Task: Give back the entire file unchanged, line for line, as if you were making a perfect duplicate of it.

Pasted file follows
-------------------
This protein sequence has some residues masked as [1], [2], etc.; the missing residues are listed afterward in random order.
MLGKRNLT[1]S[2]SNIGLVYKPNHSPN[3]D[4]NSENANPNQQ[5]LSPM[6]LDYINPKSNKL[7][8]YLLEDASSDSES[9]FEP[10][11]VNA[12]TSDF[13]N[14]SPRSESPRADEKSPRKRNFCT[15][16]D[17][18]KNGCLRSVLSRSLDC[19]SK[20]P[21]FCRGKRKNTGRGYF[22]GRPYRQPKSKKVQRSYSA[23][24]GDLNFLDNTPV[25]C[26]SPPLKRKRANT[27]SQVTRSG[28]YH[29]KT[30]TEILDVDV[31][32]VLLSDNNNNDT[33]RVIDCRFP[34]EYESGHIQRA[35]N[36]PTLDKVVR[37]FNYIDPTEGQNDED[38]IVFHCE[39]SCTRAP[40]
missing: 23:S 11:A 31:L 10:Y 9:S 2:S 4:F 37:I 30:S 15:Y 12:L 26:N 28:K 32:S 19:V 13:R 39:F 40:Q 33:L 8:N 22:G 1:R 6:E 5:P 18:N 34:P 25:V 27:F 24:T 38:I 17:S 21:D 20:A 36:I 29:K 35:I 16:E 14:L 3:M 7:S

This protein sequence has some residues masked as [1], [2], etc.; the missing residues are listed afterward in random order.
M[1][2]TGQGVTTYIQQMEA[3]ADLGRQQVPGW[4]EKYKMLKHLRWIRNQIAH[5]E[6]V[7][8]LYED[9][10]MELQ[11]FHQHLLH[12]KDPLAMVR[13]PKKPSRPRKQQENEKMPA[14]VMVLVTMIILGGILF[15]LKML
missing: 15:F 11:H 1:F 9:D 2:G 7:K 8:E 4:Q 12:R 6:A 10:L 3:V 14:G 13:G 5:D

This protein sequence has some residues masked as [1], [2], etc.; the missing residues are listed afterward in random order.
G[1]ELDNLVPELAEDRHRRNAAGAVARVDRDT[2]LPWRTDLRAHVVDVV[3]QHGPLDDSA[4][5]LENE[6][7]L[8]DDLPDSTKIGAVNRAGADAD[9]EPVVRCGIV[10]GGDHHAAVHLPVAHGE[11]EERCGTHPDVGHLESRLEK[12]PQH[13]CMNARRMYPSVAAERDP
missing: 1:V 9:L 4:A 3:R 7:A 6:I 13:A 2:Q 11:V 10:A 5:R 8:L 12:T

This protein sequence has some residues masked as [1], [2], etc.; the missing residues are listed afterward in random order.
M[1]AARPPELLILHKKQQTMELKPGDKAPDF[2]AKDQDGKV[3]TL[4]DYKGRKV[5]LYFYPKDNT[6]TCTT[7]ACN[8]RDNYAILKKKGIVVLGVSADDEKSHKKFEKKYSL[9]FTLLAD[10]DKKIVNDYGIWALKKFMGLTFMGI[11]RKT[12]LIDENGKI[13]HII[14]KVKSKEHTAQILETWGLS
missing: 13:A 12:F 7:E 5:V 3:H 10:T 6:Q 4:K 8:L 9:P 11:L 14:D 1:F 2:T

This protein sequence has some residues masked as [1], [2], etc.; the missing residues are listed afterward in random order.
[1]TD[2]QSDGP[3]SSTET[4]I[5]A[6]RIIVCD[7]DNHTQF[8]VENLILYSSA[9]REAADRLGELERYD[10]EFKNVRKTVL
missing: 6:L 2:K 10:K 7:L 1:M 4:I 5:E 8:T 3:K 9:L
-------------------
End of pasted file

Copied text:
This protein sequence has some residues masked as [1], [2], etc.; the missing residues are listed afterward in random order.
MLGKRNLT[1]S[2]SNIGLVYKPNHSPN[3]D[4]NSENANPNQQ[5]LSPM[6]LDYINPKSNKL[7][8]YLLEDASSDSES[9]FEP[10][11]VNA[12]TSDF[13]N[14]SPRSESPRADEKSPRKRNFCT[15][16]D[17][18]KNGCLRSVLSRSLDC[19]SK[20]P[21]FCRGKRKNTGRGYF[22]GRPYRQPKSKKVQRSYSA[23][24]GDLNFLDNTPV[25]C[26]SPPLKRKRANT[27]SQVTRSG[28]YH[29]KT[30]TEILDVDV[31][32]VLLSDNNNNDT[33]RVIDCRFP[34]EYESGHIQRA[35]N[36]PTLDKVVR[37]FNYIDPTEGQNDED[38]IVFHCE[39]SCTRAP[40]
missing: 23:S 11:A 31:L 10:Y 9:S 2:S 4:F 37:I 30:S 15:Y 12:L 26:N 28:K 32:S 19:V 13:R 39:F 40:Q 33:L 8:N 22:G 1:R 6:E 5:P 18:N 34:P 25:V 27:F 24:T 38:I 17:S 21:D 20:A 36:I 29:K 35:I 16:E 14:L 3:M 7:S

This protein sequence has some residues masked as [1], [2], etc.; the missing residues are listed afterward in random order.
M[1][2]TGQGVTTYIQQMEA[3]ADLGRQQVPGW[4]EKYKMLKHLRWIRNQIAH[5]E[6]V[7][8]LYED[9][10]MELQ[11]FHQHLLH[12]KDPLAMVR[13]PKKPSRPRKQQENEKMPA[14]VMVLVTMIILGGILF[15]LKML
missing: 15:F 11:H 1:F 9:D 2:G 7:K 8:E 4:Q 12:R 6:A 10:L 3:V 14:G 13:G 5:D

This protein sequence has some residues masked as [1], [2], etc.; the missing residues are listed afterward in random order.
G[1]ELDNLVPELAEDRHRRNAAGAVARVDRDT[2]LPWRTDLRAHVVDVV[3]QHGPLDDSA[4][5]LENE[6][7]L[8]DDLPDSTKIGAVNRAGADAD[9]EPVVRCGIV[10]GGDHHAAVHLPVAHGE[11]EERCGTHPDVGHLESRLEK[12]PQH[13]CMNARRMYPSVAAERDP
missing: 1:V 9:L 4:A 3:R 7:A 6:I 13:A 2:Q 11:V 10:A 5:R 8:L 12:T

This protein sequence has some residues masked as [1], [2], etc.; the missing residues are listed afterward in random order.
M[1]AARPPELLILHKKQQTMELKPGDKAPDF[2]AKDQDGKV[3]TL[4]DYKGRKV[5]LYFYPKDNT[6]TCTT[7]ACN[8]RDNYAILKKKGIVVLGVSADDEKSHKKFEKKYSL[9]FTLLAD[10]DKKIVNDYGIWALKKFMGLTFMGI[11]RKT[12]LIDENGKI[13]HII[14]KVKSKEHTAQILETWGLS
missing: 13:A 12:F 7:E 5:V 3:H 10:T 6:Q 4:K 8:L 9:P 11:L 14:D 1:F 2:T

This protein sequence has some residues masked as [1], [2], etc.; the missing residues are listed afterward in random order.
[1]TD[2]QSDGP[3]SSTET[4]I[5]A[6]RIIVCD[7]DNHTQF[8]VENLILYSSA[9]REAADRLGELERYD[10]EFKNVRKTVL
missing: 6:L 2:K 10:K 7:L 1:M 4:I 5:E 8:T 3:K 9:L